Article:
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The Great British Bake Off’s Paul Hollywood remembers a lazy summer afternoon in Cyprus.
I’m lucky enough to have eaten at the most fantastic Michelin-starred restaurants all over the world, but the meals I remember best are the simplest. A case in point is when I went to an off-the-beaten-track restaurant in Cyprus, where I was working. I’d taken a job as head baker at the Annabelle Hotel in Paphos for a year, but I loved living there so much that it ended up being six! Cyprus is beautiful and the Mediterranean diet is amazing. I had a fantastic job and a great social life, so no wonder I didn’t want to leave.
This lunch was to celebrate my 30th birthday with some good friends. Unusually, given that we all worked at the same hotel, we all had the day off, so we decided to go for a motorbike ride. I remember riding under blazing sunshine over stunning mountains overlooking the sea, then down a dirt track until we came to the restaurant. Viklari Castle is on a path above the beach, and it’s all stone tables and basket chairs, surrounded by vines, with a banana plantation behind. There’s no electricity, and most of the food is cooked on the barbecue by Davos, the owner. There’s nothing modern about the place, which is what makes it so fantastic.
Our lunch was so simple: Greek salad with olives, greens and onion; a jacket potato, followed by a big bowl of pork souvlaki, slow-cooked on the barbecue with some red wine, oregano and salt. The depth of flavour in the pork was incredible. Despite being very basic, the food was really special. It wasn’t a boozy lunch because we were all riding bikes, but we shared a couple of bottles of Keo beer. And, as always, we talked about work and food– never about girls!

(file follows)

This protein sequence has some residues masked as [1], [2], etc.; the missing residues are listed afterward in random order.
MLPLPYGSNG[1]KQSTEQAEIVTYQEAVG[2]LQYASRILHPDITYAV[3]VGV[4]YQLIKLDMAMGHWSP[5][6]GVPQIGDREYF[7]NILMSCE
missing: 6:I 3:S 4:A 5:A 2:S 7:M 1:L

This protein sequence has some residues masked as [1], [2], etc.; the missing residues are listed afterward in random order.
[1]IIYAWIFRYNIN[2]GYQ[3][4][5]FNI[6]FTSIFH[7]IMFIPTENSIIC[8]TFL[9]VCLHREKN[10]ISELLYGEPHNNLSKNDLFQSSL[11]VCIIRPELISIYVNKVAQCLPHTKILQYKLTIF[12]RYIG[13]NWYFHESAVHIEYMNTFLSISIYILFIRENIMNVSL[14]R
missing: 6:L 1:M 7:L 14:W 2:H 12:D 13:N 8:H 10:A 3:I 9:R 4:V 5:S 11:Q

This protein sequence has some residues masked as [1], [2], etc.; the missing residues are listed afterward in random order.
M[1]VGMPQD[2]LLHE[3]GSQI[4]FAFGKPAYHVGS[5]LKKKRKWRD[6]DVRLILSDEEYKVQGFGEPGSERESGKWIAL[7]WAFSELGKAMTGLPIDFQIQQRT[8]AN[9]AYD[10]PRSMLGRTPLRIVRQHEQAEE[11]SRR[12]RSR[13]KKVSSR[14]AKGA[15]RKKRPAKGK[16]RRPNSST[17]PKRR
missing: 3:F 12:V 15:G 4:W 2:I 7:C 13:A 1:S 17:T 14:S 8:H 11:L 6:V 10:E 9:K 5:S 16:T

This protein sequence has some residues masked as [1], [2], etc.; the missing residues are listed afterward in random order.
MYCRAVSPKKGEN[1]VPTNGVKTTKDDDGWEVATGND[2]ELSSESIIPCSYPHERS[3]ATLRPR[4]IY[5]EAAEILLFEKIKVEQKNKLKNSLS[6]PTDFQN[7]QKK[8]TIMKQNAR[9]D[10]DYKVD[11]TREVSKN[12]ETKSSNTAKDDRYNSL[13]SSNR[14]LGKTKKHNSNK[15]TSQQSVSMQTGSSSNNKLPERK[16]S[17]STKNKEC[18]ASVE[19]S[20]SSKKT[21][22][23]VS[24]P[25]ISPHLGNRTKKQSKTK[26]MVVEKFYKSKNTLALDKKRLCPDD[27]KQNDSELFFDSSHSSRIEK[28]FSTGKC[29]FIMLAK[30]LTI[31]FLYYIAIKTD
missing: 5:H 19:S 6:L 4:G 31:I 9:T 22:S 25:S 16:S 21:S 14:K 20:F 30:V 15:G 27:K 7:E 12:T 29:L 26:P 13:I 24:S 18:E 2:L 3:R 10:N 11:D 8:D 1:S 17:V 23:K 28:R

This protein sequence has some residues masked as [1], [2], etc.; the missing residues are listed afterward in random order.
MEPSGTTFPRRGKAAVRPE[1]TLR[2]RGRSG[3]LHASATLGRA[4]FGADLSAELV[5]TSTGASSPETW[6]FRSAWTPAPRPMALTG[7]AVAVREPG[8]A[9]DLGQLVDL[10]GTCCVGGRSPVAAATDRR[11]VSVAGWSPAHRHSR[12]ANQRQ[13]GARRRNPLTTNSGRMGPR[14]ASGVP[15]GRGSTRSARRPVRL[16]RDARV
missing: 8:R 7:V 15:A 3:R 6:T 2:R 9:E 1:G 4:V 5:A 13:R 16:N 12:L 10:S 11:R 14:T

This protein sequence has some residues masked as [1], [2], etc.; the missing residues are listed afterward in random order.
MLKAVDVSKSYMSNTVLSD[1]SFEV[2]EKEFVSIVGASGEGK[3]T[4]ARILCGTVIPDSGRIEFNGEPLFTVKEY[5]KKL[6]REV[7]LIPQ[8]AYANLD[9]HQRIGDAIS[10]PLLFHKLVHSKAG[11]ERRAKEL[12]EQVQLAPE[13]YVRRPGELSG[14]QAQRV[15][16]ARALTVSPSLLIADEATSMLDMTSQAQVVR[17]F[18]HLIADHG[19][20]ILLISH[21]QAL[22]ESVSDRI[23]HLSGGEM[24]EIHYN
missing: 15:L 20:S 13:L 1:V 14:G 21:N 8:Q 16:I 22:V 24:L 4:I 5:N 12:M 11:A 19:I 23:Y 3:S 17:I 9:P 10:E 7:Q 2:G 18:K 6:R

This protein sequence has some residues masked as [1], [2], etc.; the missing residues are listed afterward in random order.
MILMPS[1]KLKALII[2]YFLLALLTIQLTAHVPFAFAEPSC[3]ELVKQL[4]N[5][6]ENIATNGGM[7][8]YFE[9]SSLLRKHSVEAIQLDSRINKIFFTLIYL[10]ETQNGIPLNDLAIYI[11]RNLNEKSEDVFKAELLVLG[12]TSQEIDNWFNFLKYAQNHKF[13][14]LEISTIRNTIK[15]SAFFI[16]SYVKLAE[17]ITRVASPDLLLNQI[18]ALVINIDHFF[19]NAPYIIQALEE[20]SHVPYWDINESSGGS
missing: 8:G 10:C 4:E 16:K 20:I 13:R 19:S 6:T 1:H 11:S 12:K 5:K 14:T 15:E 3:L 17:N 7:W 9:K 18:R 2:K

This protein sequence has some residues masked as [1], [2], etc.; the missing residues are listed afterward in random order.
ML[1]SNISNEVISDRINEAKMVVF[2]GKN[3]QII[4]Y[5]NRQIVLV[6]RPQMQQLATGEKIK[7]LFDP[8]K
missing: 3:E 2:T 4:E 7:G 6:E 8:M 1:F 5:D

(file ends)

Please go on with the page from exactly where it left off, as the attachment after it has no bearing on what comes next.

What made that lunch unforgettable had a lot to do with the food, but also the fantastic Cyprus heat, the stunning scenery and, of course, the company. Doros, Costa, Tyrose and Dave were a mix of South African, Cypriot and American; a couple of chefs, a baker and an engineer. Dave is back in the UK and the others are still in Cyprus, so I see them when I go back. They all think it’s hilarious that I’ve become a household name, and I think that all the time, as well.
I’ve often tried to recreate the pork souvlaki by doing the same thing on my barbecue. I use pork belly and, once there’s some colour on the meat I put it in foil and cook with red wine, oregano and salt for an hour or so. It’s pretty good, but not quite the same. Cyprus had a huge influence on the way I cook – I love barbecues and I also have a pizza oven that I use to make Cyprus-inspired pizzas. My friends frequently descend to eat them in what I call Paul’s Pizzeria! I’ll never forget my time in Cyprus and I visit as often as I can. And I always go back for some of that mouthwatering souvlaki.
A Baker’s Life: 100 Fantastic Recipes, From Childhood Bakes to Five-Star Excellence, by Paul Hollywood (Bloomsbury, £26) is out now.